How often do you make your own opportunities?

Today is November 1 and the Navigate the Chaos question to consider is “how often do you make your own opportunities?” Madam C. J. Walker (1867-1919) was the first black woman millionaire in America and made her fortune thanks to her homemade line of hair care products for black women.

Madam C.J. Walker was born Sarah Breedlove on December 23, 1867. Her parents, Owen and Minerva, were Louisiana sharecroppers who had been born into slavery. Sarah, their fifth child, was the first in her family to be born free after the Emancipation Proclamation. Her early life was marked by hardship; she was orphaned at six, married at fourteen (to Moses McWilliams, with whom she had a daughter, A'Lelia, in 1885) and became a widow at twenty.

Walker and 2-year-old A’Lelia moved to St. Louis, where Walker balanced working as a laundress with night school. It was in St. Louis that she first met Charles J. Walker, her future second husband. Walker was inspired to create haircare products for black women after a scalp disorder caused her to lose much of her own hair. Walker’s method, known as the “Walker system,” involved scalp preparation, lotions and iron combs. While other products for black hair (largely manufactured by white businesses) were on the market, she differentiated hers by emphasizing its attention to the health of the women who would use it.

She sold her homemade products directly to black women, using a personal approach that won her loyal customers. She went on to employ a fleet of saleswomen to sell the product whom she called “beauty culturalists.”

Walker moved to Denver, Colorado, in 1905, with just $1.05 in savings in her pocket. Her products like Wonderful Hair Grower, Glossine and Vegetable Shampoo began to gain a loyal following, changing her fortunes. Charles J. Walker moved to Denver in 1906 and they were married soon after. At first, her husband helped her with marketing, advertising, and mail orders, but as the business grew, they grew apart and the two divorced.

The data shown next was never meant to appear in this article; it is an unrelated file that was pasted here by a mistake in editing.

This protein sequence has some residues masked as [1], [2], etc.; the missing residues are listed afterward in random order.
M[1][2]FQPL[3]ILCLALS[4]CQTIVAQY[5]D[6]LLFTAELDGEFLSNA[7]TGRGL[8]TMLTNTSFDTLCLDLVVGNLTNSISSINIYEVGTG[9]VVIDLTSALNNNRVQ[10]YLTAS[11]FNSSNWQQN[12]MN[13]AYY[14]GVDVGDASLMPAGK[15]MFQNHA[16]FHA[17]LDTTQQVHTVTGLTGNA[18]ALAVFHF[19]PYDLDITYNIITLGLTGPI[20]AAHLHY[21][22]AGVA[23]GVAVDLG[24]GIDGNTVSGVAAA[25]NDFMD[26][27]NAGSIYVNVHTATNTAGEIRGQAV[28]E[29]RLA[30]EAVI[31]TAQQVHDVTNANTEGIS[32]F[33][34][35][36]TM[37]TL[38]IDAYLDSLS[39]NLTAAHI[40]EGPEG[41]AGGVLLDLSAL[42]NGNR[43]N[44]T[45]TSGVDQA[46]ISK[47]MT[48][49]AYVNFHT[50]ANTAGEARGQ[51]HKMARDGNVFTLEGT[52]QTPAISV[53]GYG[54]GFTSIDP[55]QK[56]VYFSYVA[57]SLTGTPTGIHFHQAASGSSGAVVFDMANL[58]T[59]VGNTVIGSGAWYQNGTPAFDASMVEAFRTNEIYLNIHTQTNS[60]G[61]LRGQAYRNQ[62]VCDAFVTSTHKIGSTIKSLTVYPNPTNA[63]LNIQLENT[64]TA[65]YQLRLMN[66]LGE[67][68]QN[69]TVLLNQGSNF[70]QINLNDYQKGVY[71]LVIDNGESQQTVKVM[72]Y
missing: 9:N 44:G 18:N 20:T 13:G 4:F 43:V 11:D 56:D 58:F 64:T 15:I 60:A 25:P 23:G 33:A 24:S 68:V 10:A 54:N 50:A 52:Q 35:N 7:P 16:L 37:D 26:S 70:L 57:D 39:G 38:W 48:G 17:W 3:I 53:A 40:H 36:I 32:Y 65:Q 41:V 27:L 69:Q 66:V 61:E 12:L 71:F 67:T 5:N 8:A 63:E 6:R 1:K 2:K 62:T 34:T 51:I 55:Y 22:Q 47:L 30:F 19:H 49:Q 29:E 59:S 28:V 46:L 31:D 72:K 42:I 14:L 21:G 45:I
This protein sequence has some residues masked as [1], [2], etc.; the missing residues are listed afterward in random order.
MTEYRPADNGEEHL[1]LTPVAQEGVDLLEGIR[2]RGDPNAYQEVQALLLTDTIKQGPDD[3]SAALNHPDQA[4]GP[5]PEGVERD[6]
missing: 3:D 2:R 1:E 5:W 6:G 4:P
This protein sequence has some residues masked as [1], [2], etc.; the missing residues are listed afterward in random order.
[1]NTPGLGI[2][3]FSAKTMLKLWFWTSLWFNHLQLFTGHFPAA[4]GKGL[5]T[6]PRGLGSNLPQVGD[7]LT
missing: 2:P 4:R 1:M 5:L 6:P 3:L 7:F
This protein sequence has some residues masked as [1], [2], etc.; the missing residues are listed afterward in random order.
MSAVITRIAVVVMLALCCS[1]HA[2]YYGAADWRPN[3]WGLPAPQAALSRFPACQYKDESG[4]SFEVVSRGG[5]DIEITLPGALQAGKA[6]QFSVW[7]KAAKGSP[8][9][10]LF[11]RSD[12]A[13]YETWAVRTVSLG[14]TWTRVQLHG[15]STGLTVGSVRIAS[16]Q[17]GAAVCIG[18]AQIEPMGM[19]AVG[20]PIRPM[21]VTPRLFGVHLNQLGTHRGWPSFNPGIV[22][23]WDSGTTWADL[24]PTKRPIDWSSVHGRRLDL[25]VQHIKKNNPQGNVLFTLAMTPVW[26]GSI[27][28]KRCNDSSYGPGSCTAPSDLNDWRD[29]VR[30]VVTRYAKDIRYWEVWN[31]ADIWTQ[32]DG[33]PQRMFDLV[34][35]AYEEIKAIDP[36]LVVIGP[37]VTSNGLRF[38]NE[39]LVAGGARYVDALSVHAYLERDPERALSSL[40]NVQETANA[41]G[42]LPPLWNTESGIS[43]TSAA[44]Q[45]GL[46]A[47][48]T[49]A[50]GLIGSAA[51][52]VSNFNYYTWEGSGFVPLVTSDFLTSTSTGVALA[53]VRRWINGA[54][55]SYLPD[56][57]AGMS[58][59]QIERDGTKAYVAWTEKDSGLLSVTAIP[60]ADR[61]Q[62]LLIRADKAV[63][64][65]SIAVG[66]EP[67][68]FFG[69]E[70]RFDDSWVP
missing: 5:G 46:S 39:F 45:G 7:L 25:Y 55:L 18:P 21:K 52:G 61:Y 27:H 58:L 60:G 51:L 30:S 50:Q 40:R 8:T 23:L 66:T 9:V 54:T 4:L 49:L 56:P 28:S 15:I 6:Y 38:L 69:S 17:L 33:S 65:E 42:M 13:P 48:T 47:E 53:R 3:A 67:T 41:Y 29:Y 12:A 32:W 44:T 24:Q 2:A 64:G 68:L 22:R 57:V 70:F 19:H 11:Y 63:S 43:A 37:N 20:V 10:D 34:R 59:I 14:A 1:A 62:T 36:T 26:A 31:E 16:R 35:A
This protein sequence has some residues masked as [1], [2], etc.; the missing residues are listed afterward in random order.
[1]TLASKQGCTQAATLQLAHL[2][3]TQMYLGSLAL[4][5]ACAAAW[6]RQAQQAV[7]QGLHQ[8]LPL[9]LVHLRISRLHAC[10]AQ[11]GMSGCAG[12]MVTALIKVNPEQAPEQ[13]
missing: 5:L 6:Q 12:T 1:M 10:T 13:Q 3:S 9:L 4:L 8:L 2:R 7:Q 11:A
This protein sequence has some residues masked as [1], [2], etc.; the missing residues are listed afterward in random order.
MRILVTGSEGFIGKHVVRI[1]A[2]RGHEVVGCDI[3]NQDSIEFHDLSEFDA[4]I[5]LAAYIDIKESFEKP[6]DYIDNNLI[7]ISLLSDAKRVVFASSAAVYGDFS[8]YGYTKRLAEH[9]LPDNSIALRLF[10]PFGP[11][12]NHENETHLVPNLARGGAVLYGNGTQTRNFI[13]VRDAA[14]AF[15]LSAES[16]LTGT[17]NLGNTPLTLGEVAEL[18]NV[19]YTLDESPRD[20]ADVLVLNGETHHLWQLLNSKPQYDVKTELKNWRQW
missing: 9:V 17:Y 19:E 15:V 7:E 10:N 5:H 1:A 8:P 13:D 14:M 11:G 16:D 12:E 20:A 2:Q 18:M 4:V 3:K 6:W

In 1908, Walker opened a beauty school and factory in Pittsburgh, Pennsylvania named after her daughter. In 1910, she moved her business headquarters in Indianapolis, a city with access to railroads for distribution and a large population of African American customers. She left the management of the Pittsburgh branch to A’Lelia. At the height of production, the Madame C.J. Walker Company employed over three thousand people, largely black women who sold Walker’s products door-to-door.

Walker’s reputation as an entrepreneur and as the nation’s first African American female millionaire, was matched only by her reputation for philanthropy. She established clubs for her employees, encouraging them to give back to their communities and rewarding them with bonuses when they did. At a time when jobs for black women were fairly limited, she promoted female talent, even stipulating in her company’s charter that only a woman could serve as president. She donated generously to educational causes and black charities, funding scholarships for women at Tuskegee Institute and donating to the NAACP, the black YMCA, and dozens of other organizations that helped make black history.

Reflecting upon her ability to navigate the chaos from poverty to millionaire Walker said

“I am a woman who came from the cotton fields of the South. From there I got promoted to the washtub. From there I was promoted to the cook kitchen. And from there I promoted myself into the business of manufacturing hair goods and preparations. I have built my own factory on my own ground. I had to make my own living and my own opportunity. But I made it! Don’t sit down and wait for the opportunities to come. Get up and make them.”